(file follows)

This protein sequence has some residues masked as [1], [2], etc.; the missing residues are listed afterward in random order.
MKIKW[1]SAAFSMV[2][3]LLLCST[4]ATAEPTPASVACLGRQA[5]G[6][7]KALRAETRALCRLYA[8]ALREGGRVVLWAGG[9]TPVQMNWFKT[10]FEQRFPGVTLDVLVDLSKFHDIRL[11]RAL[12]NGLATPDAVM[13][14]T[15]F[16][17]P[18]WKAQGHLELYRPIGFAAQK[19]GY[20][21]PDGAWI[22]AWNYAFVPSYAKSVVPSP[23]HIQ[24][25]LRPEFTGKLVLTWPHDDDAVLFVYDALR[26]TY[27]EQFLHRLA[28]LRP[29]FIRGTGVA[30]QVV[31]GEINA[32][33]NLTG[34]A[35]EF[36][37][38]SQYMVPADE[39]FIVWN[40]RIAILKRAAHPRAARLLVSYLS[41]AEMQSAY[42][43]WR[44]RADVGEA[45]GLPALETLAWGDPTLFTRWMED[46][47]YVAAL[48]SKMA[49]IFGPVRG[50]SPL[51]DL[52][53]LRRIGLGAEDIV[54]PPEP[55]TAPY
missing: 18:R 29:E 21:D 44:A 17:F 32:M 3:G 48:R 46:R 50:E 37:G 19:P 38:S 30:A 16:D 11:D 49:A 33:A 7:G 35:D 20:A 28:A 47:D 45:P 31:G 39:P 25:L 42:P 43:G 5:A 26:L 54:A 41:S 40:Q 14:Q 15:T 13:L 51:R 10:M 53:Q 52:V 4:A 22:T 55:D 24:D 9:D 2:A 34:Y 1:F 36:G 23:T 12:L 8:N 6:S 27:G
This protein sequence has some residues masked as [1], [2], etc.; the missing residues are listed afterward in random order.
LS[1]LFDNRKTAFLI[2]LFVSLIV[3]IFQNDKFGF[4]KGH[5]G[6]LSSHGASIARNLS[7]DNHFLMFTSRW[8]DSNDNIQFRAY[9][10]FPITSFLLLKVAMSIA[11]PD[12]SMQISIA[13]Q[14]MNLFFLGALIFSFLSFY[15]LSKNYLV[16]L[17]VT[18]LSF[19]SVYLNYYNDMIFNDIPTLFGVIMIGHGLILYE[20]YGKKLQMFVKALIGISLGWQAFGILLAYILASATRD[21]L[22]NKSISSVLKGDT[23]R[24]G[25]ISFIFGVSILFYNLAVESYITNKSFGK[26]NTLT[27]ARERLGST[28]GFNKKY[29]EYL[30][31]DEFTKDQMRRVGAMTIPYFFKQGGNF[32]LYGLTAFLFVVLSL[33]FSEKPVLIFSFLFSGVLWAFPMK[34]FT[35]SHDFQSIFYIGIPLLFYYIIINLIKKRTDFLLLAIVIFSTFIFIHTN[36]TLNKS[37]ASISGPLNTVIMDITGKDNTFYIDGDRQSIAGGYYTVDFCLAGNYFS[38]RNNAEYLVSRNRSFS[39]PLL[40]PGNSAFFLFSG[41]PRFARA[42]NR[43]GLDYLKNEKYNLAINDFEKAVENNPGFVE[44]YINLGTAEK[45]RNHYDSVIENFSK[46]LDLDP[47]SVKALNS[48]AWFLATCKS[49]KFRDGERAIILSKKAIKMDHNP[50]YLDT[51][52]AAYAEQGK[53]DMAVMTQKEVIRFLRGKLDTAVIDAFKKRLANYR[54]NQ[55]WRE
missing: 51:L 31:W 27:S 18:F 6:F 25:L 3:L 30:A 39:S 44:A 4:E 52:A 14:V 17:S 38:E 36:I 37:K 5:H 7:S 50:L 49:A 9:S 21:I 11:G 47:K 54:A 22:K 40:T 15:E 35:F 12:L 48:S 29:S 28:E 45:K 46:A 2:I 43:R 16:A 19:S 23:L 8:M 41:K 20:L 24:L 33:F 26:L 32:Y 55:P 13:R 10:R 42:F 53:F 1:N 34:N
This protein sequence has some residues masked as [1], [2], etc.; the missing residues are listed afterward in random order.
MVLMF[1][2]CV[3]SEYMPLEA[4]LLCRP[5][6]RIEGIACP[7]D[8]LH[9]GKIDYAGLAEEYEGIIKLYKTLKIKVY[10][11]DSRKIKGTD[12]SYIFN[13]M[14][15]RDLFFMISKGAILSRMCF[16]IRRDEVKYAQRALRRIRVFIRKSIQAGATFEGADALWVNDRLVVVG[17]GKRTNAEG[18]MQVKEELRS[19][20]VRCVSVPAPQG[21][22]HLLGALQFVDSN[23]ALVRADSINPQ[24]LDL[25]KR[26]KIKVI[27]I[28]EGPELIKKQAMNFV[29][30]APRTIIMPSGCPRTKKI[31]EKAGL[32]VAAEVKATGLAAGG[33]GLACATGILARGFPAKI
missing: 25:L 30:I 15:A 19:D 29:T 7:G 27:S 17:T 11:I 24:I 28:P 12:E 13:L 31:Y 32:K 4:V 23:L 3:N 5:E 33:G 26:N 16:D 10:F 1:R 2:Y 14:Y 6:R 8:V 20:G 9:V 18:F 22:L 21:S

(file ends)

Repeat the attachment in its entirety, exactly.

This protein sequence has some residues masked as [1], [2], etc.; the missing residues are listed afterward in random order.
MKIKW[1]SAAFSMV[2][3]LLLCST[4]ATAEPTPASVACLGRQA[5]G[6][7]KALRAETRALCRLYA[8]ALREGGRVVLWAGG[9]TPVQMNWFKT[10]FEQRFPGVTLDVLVDLSKFHDIRL[11]RAL[12]NGLATPDAVM[13][14]T[15]F[16][17]P[18]WKAQGHLELYRPIGFAAQK[19]GY[20][21]PDGAWI[22]AWNYAFVPSYAKSVVPSP[23]HIQ[24][25]LRPEFTGKLVLTWPHDDDAVLFVYDALR[26]TY[27]EQFLHRLA[28]LRP[29]FIRGTGVA[30]QVV[31]GEINA[32][33]NLTG[34]A[35]EF[36][37][38]SQYMVPADE[39]FIVWN[40]RIAILKRAAHPRAARLLVSYLS[41]AEMQSAY[42][43]WR[44]RADVGEA[45]GLPALETLAWGDPTLFTRWMED[46][47]YVAAL[48]SKMA[49]IFGPVRG[50]SPL[51]DL[52][53]LRRIGLGAEDIV[54]PPEP[55]TAPY
missing: 18:R 29:E 21:D 44:A 17:F 32:M 3:G 48:R 46:R 50:E 37:G 19:P 38:S 30:A 16:D 11:D 49:A 33:A 7:G 35:D 20:A 28:A 47:D 45:P 31:G 39:P 25:L 42:P 43:G 5:A 26:L 54:A 41:S 40:Q 14:Q 15:T 13:L 51:R 10:M 53:Q 52:V 4:A 22:T 55:D 24:D 9:D 2:A 34:Y 1:F 36:G 23:T 12:L 8:N 6:S 27:G
This protein sequence has some residues masked as [1], [2], etc.; the missing residues are listed afterward in random order.
LS[1]LFDNRKTAFLI[2]LFVSLIV[3]IFQNDKFGF[4]KGH[5]G[6]LSSHGASIARNLS[7]DNHFLMFTSRW[8]DSNDNIQFRAY[9][10]FPITSFLLLKVAMSIA[11]PD[12]SMQISIA[13]Q[14]MNLFFLGALIFSFLSFY[15]LSKNYLV[16]L[17]VT[18]LSF[19]SVYLNYYNDMIFNDIPTLFGVIMIGHGLILYE[20]YGKKLQMFVKALIGISLGWQAFGILLAYILASATRD[21]L[22]NKSISSVLKGDT[23]R[24]G[25]ISFIFGVSILFYNLAVESYITNKSFGK[26]NTLT[27]ARERLGST[28]GFNKKY[29]EYL[30][31]DEFTKDQMRRVGAMTIPYFFKQGGNF[32]LYGLTAFLFVVLSL[33]FSEKPVLIFSFLFSGVLWAFPMK[34]FT[35]SHDFQSIFYIGIPLLFYYIIINLIKKRTDFLLLAIVIFSTFIFIHTN[36]TLNKS[37]ASISGPLNTVIMDITGKDNTFYIDGDRQSIAGGYYTVDFCLAGNYFS[38]RNNAEYLVSRNRSFS[39]PLL[40]PGNSAFFLFSG[41]PRFARA[42]NR[43]GLDYLKNEKYNLAINDFEKAVENNPGFVE[44]YINLGTAEK[45]RNHYDSVIENFSK[46]LDLDP[47]SVKALNS[48]AWFLATCKS[49]KFRDGERAIILSKKAIKMDHNP[50]YLDT[51][52]AAYAEQGK[53]DMAVMTQKEVIRFLRGKLDTAVIDAFKKRLANYR[54]NQ[55]WRE
missing: 51:L 31:W 27:S 18:F 6:F 25:L 3:L 30:A 39:S 44:A 4:E 52:A 14:V 17:S 38:E 36:I 37:K 5:H 7:S 50:L 49:A 9:S 21:I 11:G 47:K 54:A 22:K 40:T 15:E 35:F 12:L 48:S 29:S 28:E 45:K 46:A 2:I 43:R 16:A 19:S 23:L 8:M 41:K 20:L 24:L 33:F 26:L 32:Y 55:P 13:R 10:R 42:F 53:F 1:N 34:N
This protein sequence has some residues masked as [1], [2], etc.; the missing residues are listed afterward in random order.
MVLMF[1][2]CV[3]SEYMPLEA[4]LLCRP[5][6]RIEGIACP[7]D[8]LH[9]GKIDYAGLAEEYEGIIKLYKTLKIKVY[10][11]DSRKIKGTD[12]SYIFN[13]M[14][15]RDLFFMISKGAILSRMCF[16]IRRDEVKYAQRALRRIRVFIRKSIQAGATFEGADALWVNDRLVVVG[17]GKRTNAEG[18]MQVKEELRS[19][20]VRCVSVPAPQG[21][22]HLLGALQFVDSN[23]ALVRADSINPQ[24]LDL[25]KR[26]KIKVI[27]I[28]EGPELIKKQAMNFV[29][30]APRTIIMPSGCPRTKKI[31]EKAGL[32]VAAEVKATGLAAGG[33]GLACATGILARGFPAKI
missing: 25:L 30:I 15:A 19:D 29:T 7:G 27:S 17:T 11:I 24:I 28:P 12:E 13:L 31:Y 32:K 4:V 23:L 3:N 5:E 33:G 26:N 16:D 10:F 1:R 2:Y 14:Y 6:R 8:V 20:G 9:V 18:F 22:L 21:S